Identical Twins 
Why They Aren't Really Identical
from Science Prof Online

Identical twins may appear and act so similar that their own relatives have trouble telling them apart. Even DNA fingerprints are not helpful in identifying an individual twin. 
Even so, no two humans are exactly alike in either anatomy or physiology. This is true even for identical twins that that share the exact same DNA code

Biometric programs have been developed that can detect extremely small facial differences such as freckle placement, or pore location.  Twins have also been reported to show differences in the development of diseases such as schizophrenia and alzheimer's. 
Article Summary: Monozygotic, or identical, twins differ from each other in ways that can be very helpful in medical and psychological studies.
Epigenetics & Identical Twins: Are They Really Identical?
Epigenetics: "Above the Genes" 
Identical twins have identical DNA fingerprints because their DNA codes are basically cloned copies of each other.  The reason twins to not end up as identical clones of each other lies in the way the genetic code is expressed. 

The epigenome is relatively new concept in genetics.  It does not change the DNA in a cell but it can change the way a cell uses that DNA. As twins grow and develop their DNA hardware stays the same but, through different life experiences, twins can develop a different epigenome software that controls the the DNA hardware.  These small differences in "software" can lead to identicals having differences in appearance, behavior and medical histories.

Sources & Helpful Links about Identical Twins

Page last updated: 2/2016
Instructor's Corner
Identical or Fraternal? 
Identical twins are called monozygotic because they arise from the fertilization of a single egg by a single sperm. This single embryo splits into two before the 8-cell stage sometime between fertilization and the 10th day after conception. Depending on the timing of the embryo split and the implantation of the embryos in the uterine wall, the twins may share an amniotic sac and placenta.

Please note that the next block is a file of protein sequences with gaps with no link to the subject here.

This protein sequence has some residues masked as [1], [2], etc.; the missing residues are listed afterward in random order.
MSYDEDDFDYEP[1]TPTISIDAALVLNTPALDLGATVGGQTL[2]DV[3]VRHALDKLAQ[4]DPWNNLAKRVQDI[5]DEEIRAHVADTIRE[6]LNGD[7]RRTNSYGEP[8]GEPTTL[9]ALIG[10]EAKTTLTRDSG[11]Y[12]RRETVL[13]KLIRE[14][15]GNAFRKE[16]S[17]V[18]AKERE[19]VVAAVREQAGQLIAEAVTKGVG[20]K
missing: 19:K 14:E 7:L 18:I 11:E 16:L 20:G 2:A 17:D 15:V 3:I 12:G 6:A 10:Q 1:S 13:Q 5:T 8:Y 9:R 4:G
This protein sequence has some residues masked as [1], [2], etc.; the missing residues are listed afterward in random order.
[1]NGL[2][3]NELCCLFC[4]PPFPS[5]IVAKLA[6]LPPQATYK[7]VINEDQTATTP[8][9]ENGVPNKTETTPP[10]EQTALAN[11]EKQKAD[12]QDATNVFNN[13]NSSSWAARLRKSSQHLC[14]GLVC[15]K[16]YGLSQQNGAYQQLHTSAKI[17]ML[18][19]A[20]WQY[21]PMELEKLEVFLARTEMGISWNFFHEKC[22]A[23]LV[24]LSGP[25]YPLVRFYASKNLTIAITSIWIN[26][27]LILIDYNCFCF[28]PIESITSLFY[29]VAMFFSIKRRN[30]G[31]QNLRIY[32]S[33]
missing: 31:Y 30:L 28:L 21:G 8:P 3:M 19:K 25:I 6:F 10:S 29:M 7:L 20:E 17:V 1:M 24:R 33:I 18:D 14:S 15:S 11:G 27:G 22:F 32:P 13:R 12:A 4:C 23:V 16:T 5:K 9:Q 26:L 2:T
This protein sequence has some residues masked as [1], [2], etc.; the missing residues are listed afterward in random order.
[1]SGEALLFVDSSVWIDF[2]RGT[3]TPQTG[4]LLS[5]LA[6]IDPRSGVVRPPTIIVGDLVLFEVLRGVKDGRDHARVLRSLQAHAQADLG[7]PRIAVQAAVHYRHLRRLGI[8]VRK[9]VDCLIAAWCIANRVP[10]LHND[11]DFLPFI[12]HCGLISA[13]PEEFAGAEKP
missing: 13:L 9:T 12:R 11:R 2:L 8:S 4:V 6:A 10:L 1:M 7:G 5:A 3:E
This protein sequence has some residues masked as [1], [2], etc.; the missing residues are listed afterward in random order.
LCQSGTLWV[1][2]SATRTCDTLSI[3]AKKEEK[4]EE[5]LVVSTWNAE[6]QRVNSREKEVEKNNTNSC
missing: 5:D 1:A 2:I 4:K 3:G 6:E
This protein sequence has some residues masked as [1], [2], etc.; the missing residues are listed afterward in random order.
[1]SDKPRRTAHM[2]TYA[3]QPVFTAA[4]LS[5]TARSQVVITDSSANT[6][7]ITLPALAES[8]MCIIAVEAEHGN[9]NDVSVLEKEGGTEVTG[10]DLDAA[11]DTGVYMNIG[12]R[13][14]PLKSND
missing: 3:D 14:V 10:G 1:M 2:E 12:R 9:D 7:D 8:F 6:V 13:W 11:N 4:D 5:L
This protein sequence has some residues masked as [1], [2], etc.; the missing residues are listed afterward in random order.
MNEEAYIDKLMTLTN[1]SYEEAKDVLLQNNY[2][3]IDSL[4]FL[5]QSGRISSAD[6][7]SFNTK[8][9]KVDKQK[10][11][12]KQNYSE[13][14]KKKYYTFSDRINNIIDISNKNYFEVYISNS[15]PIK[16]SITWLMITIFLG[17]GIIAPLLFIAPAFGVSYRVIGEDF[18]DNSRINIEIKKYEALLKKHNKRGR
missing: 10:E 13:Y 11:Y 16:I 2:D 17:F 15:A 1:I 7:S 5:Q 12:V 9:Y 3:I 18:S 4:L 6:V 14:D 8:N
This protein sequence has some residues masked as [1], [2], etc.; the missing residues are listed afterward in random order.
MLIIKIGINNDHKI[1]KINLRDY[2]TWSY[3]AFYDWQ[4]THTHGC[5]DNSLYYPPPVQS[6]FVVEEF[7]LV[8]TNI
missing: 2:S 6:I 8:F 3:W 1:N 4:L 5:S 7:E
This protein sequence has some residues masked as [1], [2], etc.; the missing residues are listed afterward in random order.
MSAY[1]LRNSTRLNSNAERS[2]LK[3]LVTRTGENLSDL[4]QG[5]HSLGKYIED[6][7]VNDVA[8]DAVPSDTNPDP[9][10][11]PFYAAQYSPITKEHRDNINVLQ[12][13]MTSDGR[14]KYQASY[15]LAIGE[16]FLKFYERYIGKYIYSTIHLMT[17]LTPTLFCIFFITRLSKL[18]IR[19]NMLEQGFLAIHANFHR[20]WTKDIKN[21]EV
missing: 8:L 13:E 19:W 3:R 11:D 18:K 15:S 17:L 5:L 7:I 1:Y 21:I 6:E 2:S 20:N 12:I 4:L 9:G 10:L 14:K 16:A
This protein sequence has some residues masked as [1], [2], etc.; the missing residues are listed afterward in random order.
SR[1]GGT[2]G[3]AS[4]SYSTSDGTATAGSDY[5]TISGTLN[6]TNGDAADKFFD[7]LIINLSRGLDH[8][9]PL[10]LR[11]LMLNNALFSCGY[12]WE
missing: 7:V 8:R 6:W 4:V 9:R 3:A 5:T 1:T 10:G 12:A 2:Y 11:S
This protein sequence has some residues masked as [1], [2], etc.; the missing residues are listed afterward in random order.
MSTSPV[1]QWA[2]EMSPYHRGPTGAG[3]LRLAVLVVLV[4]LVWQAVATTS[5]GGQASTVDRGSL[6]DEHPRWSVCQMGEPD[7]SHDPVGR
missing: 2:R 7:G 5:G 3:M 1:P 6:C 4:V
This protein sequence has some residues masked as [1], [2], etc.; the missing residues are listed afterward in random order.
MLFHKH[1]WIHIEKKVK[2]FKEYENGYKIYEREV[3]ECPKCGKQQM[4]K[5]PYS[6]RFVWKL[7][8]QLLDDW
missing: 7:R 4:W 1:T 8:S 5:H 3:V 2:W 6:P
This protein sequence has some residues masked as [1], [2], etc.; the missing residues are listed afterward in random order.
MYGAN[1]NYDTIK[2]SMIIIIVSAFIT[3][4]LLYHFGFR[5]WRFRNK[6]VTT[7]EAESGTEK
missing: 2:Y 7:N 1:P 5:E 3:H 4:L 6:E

You have free access to a large collection of classroom tested materials designed for an introductory college-level course. The Virtual Anatomy and Physiology Classroom provides a wide range of free educational resources including PowerPoint Lectures, Study Guides, Review Questions and Practice Test Questions. 
Fraternal  twin development
identical twin development
Identical Twin Research
To scientists and medical researchers, identical twins offer an exciting opportunity to untangle the roles of genes and the environment in human health and behavior.  

There are two ways that data from twins can be used to generalize information about a medical condition. Researchers can look at the differences between identical twins to pinpoint the environmental influence on the etiology and development of disease. Also, by comparing the experiences of identical twins to fraternal twins, researchers can estimate the role to which our genes influence a disease.  

from the free STEM 
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Science Prof Online
Fraternal, or dizygotic twins, are formed from the fertilization of two eggs by two separate sperm.  Fraternal twins usually do not share an amniotic sac or placenta. They share 50% of their DNA, the same amount that singleton siblings share, but they do share the same uterine environment during development.
Identical Twins Marian and Vivian Brown
Identical Twins Marian and Vivian Brown

Dominant Genetic Trait of Tongue Rolling
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Abdominal ultrasonography of monoamniotic twins at a gestational age of 15 weeks.
Abdominal ultrasonography of monoamniotic twins at a gestational age of 15 weeks.